Penn in Pro Bowl Form Again

Through the first 13 games of the 2012 season, the Tampa Bay Buccaneers’ offense ranks 10th in the NFL in yards per carry and seventh in sacks allowed per pass play, two of the statistics most commonly used to judge the effectiveness of an offensive line.  Only one other team in the NFL – the New York Giants – ranks in the top 10 in both of those categories.

Had a Buccaneers’ fan jumped directly from March, shortly after the team signed Pro Bowl guard Carl Nicks away from the New Orleans Saints, to December, he might not find that statistic too surprising.  After pairing Nicks with fellow Pro Bowl guard Carl Nicks and installing Jeremy Zuttah at center, his best position, the Bucs believed they had built their offensive front into one of the team’s major strengths.

Things haven’t exactly gone according to plan, however.  Joseph went down with a season-ending knee injury in the preseason and Nicks followed him to injured reserve after just seven games due to a toe ailment.  Right tackle Jeremy Trueblood got hurt early on, was replaced by Demar Dotson at right tackle, then later suffered his own season-ending injury.  Zuttah had to move from center back to left guard, with Ted Larsen sliding in at center.  Jamon Meredith, a converted tackle took over at right guard.  All of those players deserve extensive kudos, but this certainly wasn’t the offensive line the Bucs were envisioning in March.

Except for the left tackle position.  Rolling on towards his 90th consecutive start at that position, Donald Penn has been the anchor that has held that shifting line together.  Penn himself credits first-year Offensive Line Coach Bob Bostad with maintaining continuity, as well.

“That’s kind of neat, what we’ve been able to do with so many injuries and people getting moved around,” said Penn.  “My hat goes off to everyone involved.  We’ve got a great O-Line coach – he puts us in the right place and we work on technique hard.  A lot of technique carries over to another position if you do have to switch, as some of our guys have had to do, and that helps.  He’s doing a great job of getting us ready, and scheming stuff to make it easier for us.  He’s scheming things towards people’s strengths, so we have some different elements in their now, and he’s doing a good job of that.  We’re just playing hard and taking it one play at a time.  We’ve got our backs against the wall and we’re trying to pull everybody along.”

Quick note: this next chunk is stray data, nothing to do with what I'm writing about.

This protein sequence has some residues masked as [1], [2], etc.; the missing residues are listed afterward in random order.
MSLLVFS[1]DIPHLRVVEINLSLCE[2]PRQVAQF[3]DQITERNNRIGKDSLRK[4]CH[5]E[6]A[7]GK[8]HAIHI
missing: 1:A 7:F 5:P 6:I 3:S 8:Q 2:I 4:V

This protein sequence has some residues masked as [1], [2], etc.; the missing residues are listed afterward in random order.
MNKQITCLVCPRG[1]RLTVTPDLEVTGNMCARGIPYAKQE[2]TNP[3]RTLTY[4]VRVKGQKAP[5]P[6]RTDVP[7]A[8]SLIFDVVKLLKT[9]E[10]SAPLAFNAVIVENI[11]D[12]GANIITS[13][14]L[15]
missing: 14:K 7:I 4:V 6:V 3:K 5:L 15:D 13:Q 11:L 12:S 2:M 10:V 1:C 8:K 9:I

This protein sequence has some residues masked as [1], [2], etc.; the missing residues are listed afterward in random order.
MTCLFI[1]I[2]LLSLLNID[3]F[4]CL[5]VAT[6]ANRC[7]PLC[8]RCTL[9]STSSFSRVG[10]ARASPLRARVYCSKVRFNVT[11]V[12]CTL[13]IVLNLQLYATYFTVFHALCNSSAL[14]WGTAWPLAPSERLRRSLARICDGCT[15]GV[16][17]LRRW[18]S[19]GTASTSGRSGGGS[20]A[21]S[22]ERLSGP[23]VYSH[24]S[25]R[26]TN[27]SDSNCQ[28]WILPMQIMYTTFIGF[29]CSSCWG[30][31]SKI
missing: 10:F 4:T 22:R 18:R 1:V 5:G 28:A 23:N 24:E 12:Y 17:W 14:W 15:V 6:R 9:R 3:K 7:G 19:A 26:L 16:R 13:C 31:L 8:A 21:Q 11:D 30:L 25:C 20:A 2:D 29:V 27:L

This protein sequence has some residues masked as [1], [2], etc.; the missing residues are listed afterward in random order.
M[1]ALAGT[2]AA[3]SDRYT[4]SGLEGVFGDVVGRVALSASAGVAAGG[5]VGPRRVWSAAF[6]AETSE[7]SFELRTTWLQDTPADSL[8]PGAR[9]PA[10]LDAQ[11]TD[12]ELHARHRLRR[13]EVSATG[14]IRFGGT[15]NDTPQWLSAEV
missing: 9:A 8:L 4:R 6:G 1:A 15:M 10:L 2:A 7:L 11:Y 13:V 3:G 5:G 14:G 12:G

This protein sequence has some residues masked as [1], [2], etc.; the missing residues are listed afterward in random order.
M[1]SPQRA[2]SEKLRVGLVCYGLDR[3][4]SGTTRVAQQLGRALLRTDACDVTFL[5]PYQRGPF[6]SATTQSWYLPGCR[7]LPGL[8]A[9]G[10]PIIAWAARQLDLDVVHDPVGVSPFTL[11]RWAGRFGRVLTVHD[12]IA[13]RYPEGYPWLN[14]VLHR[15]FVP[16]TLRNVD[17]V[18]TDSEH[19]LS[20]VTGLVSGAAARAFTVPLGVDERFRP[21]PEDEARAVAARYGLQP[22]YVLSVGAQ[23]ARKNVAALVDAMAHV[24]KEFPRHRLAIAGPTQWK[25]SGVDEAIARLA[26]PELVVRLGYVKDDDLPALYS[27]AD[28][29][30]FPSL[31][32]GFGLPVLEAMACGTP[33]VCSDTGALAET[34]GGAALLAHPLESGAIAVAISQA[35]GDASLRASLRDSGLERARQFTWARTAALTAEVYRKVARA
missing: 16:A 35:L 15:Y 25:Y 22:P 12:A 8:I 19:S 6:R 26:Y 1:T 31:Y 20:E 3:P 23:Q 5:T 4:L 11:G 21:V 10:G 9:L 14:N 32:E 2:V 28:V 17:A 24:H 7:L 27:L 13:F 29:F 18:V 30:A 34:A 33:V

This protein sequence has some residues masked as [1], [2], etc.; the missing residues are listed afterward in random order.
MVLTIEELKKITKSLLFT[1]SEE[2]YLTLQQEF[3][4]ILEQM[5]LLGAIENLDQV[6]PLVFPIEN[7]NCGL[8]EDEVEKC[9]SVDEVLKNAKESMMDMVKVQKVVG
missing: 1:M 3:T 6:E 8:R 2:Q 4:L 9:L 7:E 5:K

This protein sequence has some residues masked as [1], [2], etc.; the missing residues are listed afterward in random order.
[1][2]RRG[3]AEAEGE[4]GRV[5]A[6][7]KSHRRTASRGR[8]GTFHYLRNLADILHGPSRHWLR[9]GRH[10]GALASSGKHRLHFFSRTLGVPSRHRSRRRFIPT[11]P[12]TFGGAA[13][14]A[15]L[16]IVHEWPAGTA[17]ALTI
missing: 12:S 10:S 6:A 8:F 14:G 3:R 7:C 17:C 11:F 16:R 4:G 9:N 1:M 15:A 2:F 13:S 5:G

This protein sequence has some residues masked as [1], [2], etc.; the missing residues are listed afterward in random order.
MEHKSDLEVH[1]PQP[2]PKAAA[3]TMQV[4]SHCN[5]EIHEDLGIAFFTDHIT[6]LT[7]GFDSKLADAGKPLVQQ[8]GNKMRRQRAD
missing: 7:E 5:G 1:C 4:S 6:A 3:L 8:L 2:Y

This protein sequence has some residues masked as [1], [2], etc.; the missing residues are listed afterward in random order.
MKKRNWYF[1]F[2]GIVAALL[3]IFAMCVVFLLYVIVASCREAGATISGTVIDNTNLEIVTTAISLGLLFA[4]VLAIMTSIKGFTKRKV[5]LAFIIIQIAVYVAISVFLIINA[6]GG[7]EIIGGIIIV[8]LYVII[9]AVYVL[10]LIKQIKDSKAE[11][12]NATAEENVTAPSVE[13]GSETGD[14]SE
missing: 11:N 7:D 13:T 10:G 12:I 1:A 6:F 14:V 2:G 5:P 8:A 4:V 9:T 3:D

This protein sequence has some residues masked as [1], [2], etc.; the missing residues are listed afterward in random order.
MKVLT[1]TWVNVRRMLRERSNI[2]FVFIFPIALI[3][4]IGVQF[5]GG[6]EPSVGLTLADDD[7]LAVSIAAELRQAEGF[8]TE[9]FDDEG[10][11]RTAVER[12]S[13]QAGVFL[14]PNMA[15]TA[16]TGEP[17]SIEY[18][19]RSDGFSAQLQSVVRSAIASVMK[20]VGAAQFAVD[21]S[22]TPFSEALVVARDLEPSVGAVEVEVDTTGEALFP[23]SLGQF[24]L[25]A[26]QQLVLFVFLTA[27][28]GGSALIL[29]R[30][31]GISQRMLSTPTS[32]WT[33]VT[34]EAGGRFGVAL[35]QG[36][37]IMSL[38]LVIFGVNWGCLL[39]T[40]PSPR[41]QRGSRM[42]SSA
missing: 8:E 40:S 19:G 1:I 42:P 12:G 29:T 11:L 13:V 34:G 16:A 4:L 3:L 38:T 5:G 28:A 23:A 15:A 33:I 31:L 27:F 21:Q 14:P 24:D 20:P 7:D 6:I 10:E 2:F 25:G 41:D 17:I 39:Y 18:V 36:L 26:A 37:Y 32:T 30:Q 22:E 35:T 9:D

Like Nicks and Joseph, Penn is also a former Pro Bowler, and after a lost 2011 season that was a disappointment for the entire offense, he is once again playing at an all-star level.

Analysts use things such as rushing success and sack numbers to assess offensive lines, but even then it is difficult to separate the performance of one player from another.  However, according to internal data, Penn has been personally responsible for allowing only 3.5 sacks this season.  That’s a fine number made all the more impressive by the fact that he has faced a killer lineup of pass-rushing ends and 3-4 linebackers this season, from Jared Allen to John Abraham to DeMarcus Ware to Greg Hardy to Von Miller.  Those pass-rushers haven’t come off the left edge on every single snap, but Penn was certainly played a big part in the overall effort to slow them down.

And he’s a big part in the team’s ability to allow just 19 sacks all season while propelling rookie RB Doug Martin to instant superstar status.  The Bucs have not allowed fewer than 30 sacks in a season since 2003, and Martin has already broken the team’s rookie rushing records with 1,234 yards and 10 touchdowns.

Again, while acknowledging that he thinks he is playing at a high level, Penn prefers to spread the credit around, explaining how teammates have helped him play better.  Of course, those players would likely say the same thing about what Penn has done for them.

“I wouldn’t be having such a good year if it wasn’t for Josh Freeman,” said Penn.  “His pocket presence has emerged so much this year.  He’s getting rid of the ball so much faster and he’s moving around well in the pocket, which makes my job easier.  Plus, Doug Martin is doing such a good job running the ball, so I don’t have to pass-block all the time like we did last year when we were behind a lot.  That’s helped me a lot.  I’m able to mix things up and not always be one-dimensional.  I think all those elements have come together to help me have a really good year.”

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